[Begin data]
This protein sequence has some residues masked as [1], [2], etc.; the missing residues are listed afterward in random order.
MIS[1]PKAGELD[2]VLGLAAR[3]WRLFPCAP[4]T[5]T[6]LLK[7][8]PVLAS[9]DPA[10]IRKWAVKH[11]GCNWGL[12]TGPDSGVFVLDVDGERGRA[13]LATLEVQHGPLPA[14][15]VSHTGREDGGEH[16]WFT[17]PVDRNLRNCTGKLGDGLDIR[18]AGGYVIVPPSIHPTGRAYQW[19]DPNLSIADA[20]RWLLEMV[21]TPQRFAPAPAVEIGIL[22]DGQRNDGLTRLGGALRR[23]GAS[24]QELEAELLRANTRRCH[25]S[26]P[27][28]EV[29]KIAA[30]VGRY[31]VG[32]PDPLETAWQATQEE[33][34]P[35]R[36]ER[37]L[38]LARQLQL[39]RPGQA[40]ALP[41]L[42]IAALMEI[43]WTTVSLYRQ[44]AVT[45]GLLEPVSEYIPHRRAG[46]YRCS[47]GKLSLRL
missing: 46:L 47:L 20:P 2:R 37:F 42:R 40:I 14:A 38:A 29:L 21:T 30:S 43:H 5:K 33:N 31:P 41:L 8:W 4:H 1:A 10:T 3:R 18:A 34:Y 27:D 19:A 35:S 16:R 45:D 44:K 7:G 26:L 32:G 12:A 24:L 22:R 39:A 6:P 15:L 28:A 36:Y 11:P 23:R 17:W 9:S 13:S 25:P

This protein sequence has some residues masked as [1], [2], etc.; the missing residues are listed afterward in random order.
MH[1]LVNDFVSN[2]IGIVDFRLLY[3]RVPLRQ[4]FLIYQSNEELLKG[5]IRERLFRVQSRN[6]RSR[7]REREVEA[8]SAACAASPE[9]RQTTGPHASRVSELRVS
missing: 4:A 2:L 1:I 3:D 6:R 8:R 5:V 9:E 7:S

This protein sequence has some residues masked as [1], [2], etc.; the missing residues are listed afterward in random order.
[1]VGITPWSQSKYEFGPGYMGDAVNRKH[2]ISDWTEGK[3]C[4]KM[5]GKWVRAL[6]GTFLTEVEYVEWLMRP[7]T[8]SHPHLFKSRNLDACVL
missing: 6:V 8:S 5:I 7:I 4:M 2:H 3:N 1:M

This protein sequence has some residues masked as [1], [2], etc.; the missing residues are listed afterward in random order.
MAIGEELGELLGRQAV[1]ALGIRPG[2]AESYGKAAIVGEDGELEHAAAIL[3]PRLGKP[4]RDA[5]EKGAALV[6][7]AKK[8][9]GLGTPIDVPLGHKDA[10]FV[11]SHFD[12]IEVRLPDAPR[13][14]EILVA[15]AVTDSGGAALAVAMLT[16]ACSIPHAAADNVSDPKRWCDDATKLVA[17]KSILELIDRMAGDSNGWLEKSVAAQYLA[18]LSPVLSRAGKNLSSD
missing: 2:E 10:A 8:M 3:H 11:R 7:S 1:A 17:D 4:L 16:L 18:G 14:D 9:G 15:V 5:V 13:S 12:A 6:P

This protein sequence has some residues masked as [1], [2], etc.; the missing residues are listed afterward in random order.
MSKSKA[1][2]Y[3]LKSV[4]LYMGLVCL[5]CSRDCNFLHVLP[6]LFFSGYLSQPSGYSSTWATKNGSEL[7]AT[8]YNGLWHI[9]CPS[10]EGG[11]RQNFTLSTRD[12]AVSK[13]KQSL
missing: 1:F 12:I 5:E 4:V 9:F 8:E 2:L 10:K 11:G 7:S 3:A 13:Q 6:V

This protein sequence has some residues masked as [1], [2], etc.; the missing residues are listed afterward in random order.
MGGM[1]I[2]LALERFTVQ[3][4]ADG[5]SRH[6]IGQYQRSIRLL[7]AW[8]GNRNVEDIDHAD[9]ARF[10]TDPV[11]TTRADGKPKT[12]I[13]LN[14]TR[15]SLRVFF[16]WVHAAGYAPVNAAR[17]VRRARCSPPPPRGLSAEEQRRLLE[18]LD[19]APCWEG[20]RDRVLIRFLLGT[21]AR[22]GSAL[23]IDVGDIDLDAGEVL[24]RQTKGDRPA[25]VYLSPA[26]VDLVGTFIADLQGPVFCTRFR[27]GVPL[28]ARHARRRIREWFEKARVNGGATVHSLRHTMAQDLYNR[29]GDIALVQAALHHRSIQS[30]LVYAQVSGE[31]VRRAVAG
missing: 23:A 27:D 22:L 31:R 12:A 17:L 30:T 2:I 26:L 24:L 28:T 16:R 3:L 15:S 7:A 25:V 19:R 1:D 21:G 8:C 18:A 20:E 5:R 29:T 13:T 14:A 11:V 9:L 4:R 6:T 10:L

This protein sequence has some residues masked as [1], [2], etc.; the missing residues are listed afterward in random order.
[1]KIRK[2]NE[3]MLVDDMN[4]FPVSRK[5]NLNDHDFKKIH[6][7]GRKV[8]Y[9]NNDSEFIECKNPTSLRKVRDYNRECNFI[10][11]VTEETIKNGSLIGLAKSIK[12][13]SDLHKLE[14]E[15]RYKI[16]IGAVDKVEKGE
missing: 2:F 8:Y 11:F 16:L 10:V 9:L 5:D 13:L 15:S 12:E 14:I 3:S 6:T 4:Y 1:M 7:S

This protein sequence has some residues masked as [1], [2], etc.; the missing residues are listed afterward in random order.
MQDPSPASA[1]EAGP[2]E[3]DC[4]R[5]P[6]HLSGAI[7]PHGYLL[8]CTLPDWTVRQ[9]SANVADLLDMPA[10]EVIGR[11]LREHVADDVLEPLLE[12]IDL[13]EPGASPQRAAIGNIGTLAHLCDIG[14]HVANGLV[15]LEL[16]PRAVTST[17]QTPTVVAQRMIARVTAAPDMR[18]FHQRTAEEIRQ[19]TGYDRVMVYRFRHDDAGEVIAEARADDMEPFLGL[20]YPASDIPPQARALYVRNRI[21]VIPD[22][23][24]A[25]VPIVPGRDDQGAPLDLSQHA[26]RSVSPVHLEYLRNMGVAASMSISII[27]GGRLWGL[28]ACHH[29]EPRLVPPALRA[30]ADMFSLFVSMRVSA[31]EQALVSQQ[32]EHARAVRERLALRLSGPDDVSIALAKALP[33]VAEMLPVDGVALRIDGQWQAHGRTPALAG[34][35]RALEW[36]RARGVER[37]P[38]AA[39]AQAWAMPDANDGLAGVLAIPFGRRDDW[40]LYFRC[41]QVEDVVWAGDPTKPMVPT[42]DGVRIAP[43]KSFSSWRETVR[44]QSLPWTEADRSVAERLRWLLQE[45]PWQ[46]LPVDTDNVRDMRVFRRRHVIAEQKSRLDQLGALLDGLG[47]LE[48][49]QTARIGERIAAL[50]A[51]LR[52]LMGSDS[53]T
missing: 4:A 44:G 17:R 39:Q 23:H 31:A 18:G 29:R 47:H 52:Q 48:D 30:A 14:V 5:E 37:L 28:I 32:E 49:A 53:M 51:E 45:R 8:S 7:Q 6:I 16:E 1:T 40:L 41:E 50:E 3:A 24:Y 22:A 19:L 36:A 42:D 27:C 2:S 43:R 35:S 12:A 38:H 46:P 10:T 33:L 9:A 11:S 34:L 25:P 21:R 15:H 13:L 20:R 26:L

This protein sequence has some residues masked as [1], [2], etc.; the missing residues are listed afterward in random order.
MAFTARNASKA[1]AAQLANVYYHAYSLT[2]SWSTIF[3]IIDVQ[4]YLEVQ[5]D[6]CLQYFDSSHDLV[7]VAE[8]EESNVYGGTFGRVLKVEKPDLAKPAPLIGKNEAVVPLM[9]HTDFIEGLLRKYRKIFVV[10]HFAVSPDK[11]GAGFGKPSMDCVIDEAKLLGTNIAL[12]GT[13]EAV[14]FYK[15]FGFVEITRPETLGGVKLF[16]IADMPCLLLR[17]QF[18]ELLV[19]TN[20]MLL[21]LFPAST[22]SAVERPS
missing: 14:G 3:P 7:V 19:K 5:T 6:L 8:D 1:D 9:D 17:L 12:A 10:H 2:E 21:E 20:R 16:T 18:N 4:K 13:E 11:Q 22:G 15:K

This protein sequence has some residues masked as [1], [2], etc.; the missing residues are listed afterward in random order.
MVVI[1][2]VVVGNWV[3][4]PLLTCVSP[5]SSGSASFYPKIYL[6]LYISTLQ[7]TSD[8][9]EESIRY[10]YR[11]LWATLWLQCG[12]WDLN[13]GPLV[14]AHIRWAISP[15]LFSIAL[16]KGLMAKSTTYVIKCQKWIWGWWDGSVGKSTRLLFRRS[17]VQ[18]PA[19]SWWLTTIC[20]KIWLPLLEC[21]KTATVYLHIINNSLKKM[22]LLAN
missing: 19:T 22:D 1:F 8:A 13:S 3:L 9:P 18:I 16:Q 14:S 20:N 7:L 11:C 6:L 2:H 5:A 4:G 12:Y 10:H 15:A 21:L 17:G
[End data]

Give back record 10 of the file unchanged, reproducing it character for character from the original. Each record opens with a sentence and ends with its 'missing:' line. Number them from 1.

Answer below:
This protein sequence has some residues masked as [1], [2], etc.; the missing residues are listed afterward in random order.
MVVI[1][2]VVVGNWV[3][4]PLLTCVSP[5]SSGSASFYPKIYL[6]LYISTLQ[7]TSD[8][9]EESIRY[10]YR[11]LWATLWLQCG[12]WDLN[13]GPLV[14]AHIRWAISP[15]LFSIAL[16]KGLMAKSTTYVIKCQKWIWGWWDGSVGKSTRLLFRRS[17]VQ[18]PA[19]SWWLTTIC[20]KIWLPLLEC[21]KTATVYLHIINNSLKKM[22]LLAN
missing: 19:T 22:D 1:F 8:A 13:S 3:L 9:P 18:I 16:Q 14:S 20:N 7:L 11:C 6:L 2:H 5:A 4:G 12:Y 10:H 15:A 21:L 17:G